It’s not every day you find yourself in Tokyo meeting not only friends but collaborators who have a compatible vibe for such a niche genre MTRSS has made itself into. But that’s just what happened. A group of people met, and this is what came out of it. MTRSS just dropped their new single “Cali High,” bringing us on an audio-visual journey through a window of California all the way to the other side of the world where they met. The group has a very special way of making music like it’s chemistry, exploring what modern technology can do for their sound. Even their artwork is futuristic and tech inspired, but don’t be surprised when the vibrant vintage vocals chime in.
They started out wanting to write and record analogue music but came out being much more than that. An epic collaboration of artists who found a way to be classic and modern. We got to talk to MTRSS about the cosmic meeting in Tokyo, their musical inspirations and wring “Cali High”.
How did this collaboration start? How did these people come together? How did you all meet?
Every touring musician probably has these kinds of stories: you meet like-minded people on the road, in different countries, either having a drink backstage at some festival, or trying to figure out where to have a midnight dinner at an unfamiliar place. You spend hours chatting about different things, thinking on how cool it would be to get together later on and explore the new ways of making music and collaborating with each other.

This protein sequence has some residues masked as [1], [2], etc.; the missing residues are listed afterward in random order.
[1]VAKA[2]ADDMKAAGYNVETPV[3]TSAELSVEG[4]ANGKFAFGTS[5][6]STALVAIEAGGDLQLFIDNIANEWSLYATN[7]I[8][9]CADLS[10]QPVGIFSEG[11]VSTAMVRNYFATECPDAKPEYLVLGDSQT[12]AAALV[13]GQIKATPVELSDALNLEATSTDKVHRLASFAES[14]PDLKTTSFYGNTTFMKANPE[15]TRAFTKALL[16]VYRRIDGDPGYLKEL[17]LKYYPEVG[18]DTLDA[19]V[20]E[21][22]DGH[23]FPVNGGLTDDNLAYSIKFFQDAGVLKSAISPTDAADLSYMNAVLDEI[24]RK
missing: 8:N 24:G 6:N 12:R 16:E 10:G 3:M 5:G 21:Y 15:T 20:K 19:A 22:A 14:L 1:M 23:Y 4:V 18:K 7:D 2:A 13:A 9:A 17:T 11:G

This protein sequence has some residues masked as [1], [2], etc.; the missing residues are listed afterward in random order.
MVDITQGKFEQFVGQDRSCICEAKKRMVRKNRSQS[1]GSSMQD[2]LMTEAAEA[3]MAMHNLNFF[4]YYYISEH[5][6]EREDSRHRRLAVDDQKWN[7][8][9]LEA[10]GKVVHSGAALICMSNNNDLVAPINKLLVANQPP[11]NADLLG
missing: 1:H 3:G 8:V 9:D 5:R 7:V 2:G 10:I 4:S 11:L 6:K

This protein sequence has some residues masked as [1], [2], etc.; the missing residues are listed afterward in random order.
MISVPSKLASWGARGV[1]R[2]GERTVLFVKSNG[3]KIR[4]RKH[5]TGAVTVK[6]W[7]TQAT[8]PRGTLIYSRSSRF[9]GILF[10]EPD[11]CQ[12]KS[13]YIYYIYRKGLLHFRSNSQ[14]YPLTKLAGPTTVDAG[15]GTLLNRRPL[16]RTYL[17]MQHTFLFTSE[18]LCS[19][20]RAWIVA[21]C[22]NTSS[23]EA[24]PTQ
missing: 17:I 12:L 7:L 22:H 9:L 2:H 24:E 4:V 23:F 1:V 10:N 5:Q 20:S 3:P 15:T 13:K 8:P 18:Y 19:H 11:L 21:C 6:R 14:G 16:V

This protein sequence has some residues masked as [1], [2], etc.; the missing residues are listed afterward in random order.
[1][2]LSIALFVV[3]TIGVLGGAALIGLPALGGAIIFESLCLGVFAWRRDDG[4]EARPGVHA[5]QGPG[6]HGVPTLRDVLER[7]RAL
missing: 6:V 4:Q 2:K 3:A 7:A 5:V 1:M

Then a few years later your paths cross again and you go like: ‘Oh, let’s finally make it happen’. In MTRSS’s case Tokyo was a meeting point. Do you know where all the musicians end up when they come to this city? In Japanese “onsen” bath or sushi hidden gems, but most of them spend their nights at so-called Vinyl Listening bars. It is principally a Japanese phenomenon which only recently has been implemented to a few cities around the world.
Basically it’s a tiny bar where the owner would serve you a drink and put a record of his choice for you to listen. It’s quite the opposite from your usual booze place. Some of them even restrict the number of people per one company and serve only “omakase listening experience” meaning that you should leave your own music taste behind the door and dive into the owners-only music preferences.